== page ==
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I agree, If Netscape dosen't get a new browser out soon, It won't matter if one is released at all. I usally hear estimates of about 80% market for IE, and climbing. Every day more web pages are designed to use IE's bastardized version of HTML. Many of these pages look like crap in a standards compliant browser. The bundling of IE with Windows is only part of the reason for Netscape's decline. A big part of the problem is it's been years since 4.x came out and it's falling behind IE in quality. Netscape is on it's way to becoming a niche product, mainly on platforms that IE dosen't support. If this trend isn't reversed soon Web designers will look at Netscape 6 and Mozilla 1 like they look at Netscape 1. Who cares what the page looks like in that browser, Nobody uses it. The only sites that will use standard HTML will be the ones that cater to Open source projects. The only standard that will matter is whatever MS marketing decides to do with IE.

#9 i like cheese

by megaloB <megalob@jps.net>

Saturday May 13th, 2000 5:25 AM

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I think we will end up seeing Mozilla 1.0 and Netscape 6.5 at the same time if Netscape wants to jump the gun and take market share back. So what Netscape's doing might be good if they come up with a final 6.0 that is a mozilla beta. In other words, millions upon millions of people, seeing Netscape 6.0 is done, will get it, even if it's not as feature-rich or fantastic as Mozilla is. But when mozilla reaches the point where it makes my gonads explode, Netscape will be right there with them. With 6.08 or something.

You see what I mean? It's 4:22 a.m.

#11 Embedded browsers

by stephan <stephan@micropop.com>

Saturday May 13th, 2000 10:46 AM

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The main competitor AFA embedded browsers are conserned is AFAICT Opera, not IE. Have a look at <http://www.opera.com/> to see what I mean.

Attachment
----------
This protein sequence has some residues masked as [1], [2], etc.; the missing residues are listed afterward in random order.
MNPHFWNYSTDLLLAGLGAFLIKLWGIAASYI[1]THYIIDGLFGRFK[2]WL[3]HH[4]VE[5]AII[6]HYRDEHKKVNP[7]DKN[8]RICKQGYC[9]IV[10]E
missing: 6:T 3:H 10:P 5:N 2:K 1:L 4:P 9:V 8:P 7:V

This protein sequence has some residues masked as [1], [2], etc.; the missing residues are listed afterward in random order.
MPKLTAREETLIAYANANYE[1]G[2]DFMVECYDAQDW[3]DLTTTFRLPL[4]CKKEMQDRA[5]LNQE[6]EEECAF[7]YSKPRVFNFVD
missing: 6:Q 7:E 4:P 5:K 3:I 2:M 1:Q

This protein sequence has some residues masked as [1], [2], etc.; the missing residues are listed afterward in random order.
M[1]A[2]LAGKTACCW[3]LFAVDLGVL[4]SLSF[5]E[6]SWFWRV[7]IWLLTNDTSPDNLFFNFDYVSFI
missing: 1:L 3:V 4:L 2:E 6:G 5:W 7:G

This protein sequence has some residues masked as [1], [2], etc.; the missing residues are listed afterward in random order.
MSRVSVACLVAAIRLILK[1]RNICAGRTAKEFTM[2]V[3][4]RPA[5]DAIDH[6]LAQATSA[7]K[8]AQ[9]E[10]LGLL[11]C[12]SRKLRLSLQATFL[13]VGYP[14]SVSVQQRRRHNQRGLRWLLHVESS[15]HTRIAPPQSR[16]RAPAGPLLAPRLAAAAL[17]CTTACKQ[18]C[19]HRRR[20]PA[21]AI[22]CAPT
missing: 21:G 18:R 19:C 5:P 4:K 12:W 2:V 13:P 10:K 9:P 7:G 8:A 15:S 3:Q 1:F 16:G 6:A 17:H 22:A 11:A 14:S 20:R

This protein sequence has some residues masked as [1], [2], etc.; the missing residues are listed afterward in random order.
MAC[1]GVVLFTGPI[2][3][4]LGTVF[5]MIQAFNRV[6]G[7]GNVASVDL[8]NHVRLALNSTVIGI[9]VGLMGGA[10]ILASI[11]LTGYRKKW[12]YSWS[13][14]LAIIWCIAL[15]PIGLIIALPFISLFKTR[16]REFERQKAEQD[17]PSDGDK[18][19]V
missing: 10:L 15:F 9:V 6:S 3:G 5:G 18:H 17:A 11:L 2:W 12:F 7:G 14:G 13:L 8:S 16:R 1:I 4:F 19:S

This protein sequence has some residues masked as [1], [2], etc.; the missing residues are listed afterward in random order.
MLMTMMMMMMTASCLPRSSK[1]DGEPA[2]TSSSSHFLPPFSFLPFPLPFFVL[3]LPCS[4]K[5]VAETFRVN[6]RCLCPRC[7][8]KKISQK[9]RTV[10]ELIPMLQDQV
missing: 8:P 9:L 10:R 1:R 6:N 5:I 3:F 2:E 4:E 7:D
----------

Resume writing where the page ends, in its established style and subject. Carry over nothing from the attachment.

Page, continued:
#14 No one uses Opera

by Kovu <Kovu401@netscape.net>

Saturday May 13th, 2000 1:39 PM

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Don't those morons still think they can charge for their browser? No one is going to pay to use Opera when they can use IE for free.

#18 Re: No one uses Opera

by stephan <stephan@micropop.com>

Saturday May 13th, 2000 5:54 PM

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1. Opera Software not only thinks it can charge for the browser, it does, and it makes money doing so. What does that tell you about Opera's browser?

2. Using IE in your devices is not necessarily free, and it involves having to use Microsoft platforms. Many companies do not want to give control of their devices to Microsoft.

3. Opera is available/will be available soon for lots of platforms that Microsoft has yet to announce *plans* of supporting. Many companies plan to use Linux for their devices, where IE is not (and probably will not be) available. Opera is Mozilla/Netscape's competitor in this field, not Microsoft.

4. The size of Opera is currently smaller than both IE and Netscape. Size *is* important for small devices.

5. You should respect your competitors. Calling them 'morons' is not a good thing.

#21 Opera is NOT a competitor

by Kovu <Kovu401@netscape.net>

Saturday May 13th, 2000 7:04 PM

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Firstly, again, no one uses Opera. Rather, hardly anyone, especially when compared to Netscape and IE.

Secondly, they ARE morons for thinking they can charge money for a browser that doesn't even support current W3C standards like Mozilla does.